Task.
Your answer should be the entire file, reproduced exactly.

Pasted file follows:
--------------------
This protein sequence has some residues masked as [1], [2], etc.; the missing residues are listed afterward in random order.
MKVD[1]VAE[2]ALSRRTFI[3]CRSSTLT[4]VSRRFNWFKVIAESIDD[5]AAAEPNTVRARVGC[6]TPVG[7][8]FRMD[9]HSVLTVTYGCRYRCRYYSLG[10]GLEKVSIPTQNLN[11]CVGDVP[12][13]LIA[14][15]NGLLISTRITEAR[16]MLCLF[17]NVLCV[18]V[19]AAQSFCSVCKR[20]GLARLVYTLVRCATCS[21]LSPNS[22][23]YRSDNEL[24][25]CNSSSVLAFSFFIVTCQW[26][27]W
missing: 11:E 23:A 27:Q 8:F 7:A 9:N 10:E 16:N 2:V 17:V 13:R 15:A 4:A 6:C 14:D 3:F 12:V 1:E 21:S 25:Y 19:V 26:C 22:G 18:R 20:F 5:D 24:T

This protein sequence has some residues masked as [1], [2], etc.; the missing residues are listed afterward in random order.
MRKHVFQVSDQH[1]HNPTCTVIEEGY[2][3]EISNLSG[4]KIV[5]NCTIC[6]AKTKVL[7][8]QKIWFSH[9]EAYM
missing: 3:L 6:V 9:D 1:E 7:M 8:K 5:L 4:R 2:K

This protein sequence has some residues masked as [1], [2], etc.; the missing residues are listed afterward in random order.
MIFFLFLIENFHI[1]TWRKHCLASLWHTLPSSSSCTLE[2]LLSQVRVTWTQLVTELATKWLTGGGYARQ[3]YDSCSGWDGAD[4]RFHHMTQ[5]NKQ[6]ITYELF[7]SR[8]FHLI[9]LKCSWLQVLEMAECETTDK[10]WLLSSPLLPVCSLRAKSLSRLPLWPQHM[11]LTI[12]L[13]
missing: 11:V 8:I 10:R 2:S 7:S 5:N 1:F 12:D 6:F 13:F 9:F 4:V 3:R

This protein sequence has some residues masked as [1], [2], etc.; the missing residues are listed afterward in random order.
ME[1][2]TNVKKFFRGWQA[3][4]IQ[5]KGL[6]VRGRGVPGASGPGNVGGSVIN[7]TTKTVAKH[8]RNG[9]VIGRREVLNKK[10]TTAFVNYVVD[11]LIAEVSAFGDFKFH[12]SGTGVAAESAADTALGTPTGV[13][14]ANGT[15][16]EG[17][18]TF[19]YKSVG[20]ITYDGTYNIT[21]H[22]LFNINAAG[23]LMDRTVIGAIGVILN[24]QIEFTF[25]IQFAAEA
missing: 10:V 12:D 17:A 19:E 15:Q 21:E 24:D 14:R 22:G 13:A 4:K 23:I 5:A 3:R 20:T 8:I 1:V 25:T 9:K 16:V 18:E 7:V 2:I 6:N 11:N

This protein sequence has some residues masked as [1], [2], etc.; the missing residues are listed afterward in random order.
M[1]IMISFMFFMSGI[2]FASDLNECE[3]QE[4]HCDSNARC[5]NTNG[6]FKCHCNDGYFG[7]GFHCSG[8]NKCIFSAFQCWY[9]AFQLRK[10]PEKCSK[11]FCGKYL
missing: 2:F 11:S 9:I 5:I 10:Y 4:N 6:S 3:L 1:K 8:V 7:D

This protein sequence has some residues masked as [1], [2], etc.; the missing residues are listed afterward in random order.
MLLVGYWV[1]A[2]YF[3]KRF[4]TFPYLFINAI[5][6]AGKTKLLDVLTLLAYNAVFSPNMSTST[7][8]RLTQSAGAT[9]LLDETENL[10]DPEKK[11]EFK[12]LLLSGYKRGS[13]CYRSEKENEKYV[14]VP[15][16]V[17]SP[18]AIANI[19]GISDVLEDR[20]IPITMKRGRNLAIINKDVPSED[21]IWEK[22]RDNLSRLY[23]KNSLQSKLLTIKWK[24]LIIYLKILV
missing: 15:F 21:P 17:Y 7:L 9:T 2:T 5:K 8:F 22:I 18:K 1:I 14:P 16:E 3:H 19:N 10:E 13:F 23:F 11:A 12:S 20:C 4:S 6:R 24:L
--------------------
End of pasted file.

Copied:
This protein sequence has some residues masked as [1], [2], etc.; the missing residues are listed afterward in random order.
MKVD[1]VAE[2]ALSRRTFI[3]CRSSTLT[4]VSRRFNWFKVIAESIDD[5]AAAEPNTVRARVGC[6]TPVG[7][8]FRMD[9]HSVLTVTYGCRYRCRYYSLG[10]GLEKVSIPTQNLN[11]CVGDVP[12][13]LIA[14][15]NGLLISTRITEAR[16]MLCLF[17]NVLCV[18]V[19]AAQSFCSVCKR[20]GLARLVYTLVRCATCS[21]LSPNS[22][23]YRSDNEL[24][25]CNSSSVLAFSFFIVTCQW[26][27]W
missing: 11:E 23:A 27:Q 8:F 7:A 9:N 10:E 16:N 2:V 17:V 13:R 15:A 4:A 6:C 14:D 3:F 12:V 1:E 21:S 25:Y 19:V 26:C 22:G 18:R 20:F 5:D 24:T

This protein sequence has some residues masked as [1], [2], etc.; the missing residues are listed afterward in random order.
MRKHVFQVSDQH[1]HNPTCTVIEEGY[2][3]EISNLSG[4]KIV[5]NCTIC[6]AKTKVL[7][8]QKIWFSH[9]EAYM
missing: 3:L 6:V 9:D 1:E 7:M 8:K 5:L 4:R 2:K

This protein sequence has some residues masked as [1], [2], etc.; the missing residues are listed afterward in random order.
MIFFLFLIENFHI[1]TWRKHCLASLWHTLPSSSSCTLE[2]LLSQVRVTWTQLVTELATKWLTGGGYARQ[3]YDSCSGWDGAD[4]RFHHMTQ[5]NKQ[6]ITYELF[7]SR[8]FHLI[9]LKCSWLQVLEMAECETTDK[10]WLLSSPLLPVCSLRAKSLSRLPLWPQHM[11]LTI[12]L[13]
missing: 11:V 8:I 10:R 2:S 7:S 5:N 1:F 12:D 6:F 13:F 9:F 4:V 3:R

This protein sequence has some residues masked as [1], [2], etc.; the missing residues are listed afterward in random order.
ME[1][2]TNVKKFFRGWQA[3][4]IQ[5]KGL[6]VRGRGVPGASGPGNVGGSVIN[7]TTKTVAKH[8]RNG[9]VIGRREVLNKK[10]TTAFVNYVVD[11]LIAEVSAFGDFKFH[12]SGTGVAAESAADTALGTPTGV[13][14]ANGT[15][16]EG[17][18]TF[19]YKSVG[20]ITYDGTYNIT[21]H[22]LFNINAAG[23]LMDRTVIGAIGVILN[24]QIEFTF[25]IQFAAEA
missing: 10:V 12:D 17:A 19:E 15:Q 21:E 24:D 14:R 22:G 13:A 4:K 23:I 5:A 3:R 20:T 8:I 1:V 25:T 9:K 16:V 18:E 7:V 2:I 6:N 11:N

This protein sequence has some residues masked as [1], [2], etc.; the missing residues are listed afterward in random order.
M[1]IMISFMFFMSGI[2]FASDLNECE[3]QE[4]HCDSNARC[5]NTNG[6]FKCHCNDGYFG[7]GFHCSG[8]NKCIFSAFQCWY[9]AFQLRK[10]PEKCSK[11]FCGKYL
missing: 2:F 11:S 9:I 5:I 10:Y 4:N 6:S 3:L 1:K 8:V 7:D

This protein sequence has some residues masked as [1], [2], etc.; the missing residues are listed afterward in random order.
MLLVGYWV[1]A[2]YF[3]KRF[4]TFPYLFINAI[5][6]AGKTKLLDVLTLLAYNAVFSPNMSTST[7][8]RLTQSAGAT[9]LLDETENL[10]DPEKK[11]EFK[12]LLLSGYKRGS[13]CYRSEKENEKYV[14]VP[15][16]V[17]SP[18]AIANI[19]GISDVLEDR[20]IPITMKRGRNLAIINKDVPSED[21]IWEK[22]RDNLSRLY[23]KNSLQSKLLTIKWK[24]LIIYLKILV
missing: 15:F 21:P 17:Y 7:L 9:T 2:T 5:K 8:F 22:I 18:K 1:I 14:P 16:E 3:H 19:N 10:E 13:F 23:F 11:A 12:S 20:C 4:S 6:R 24:L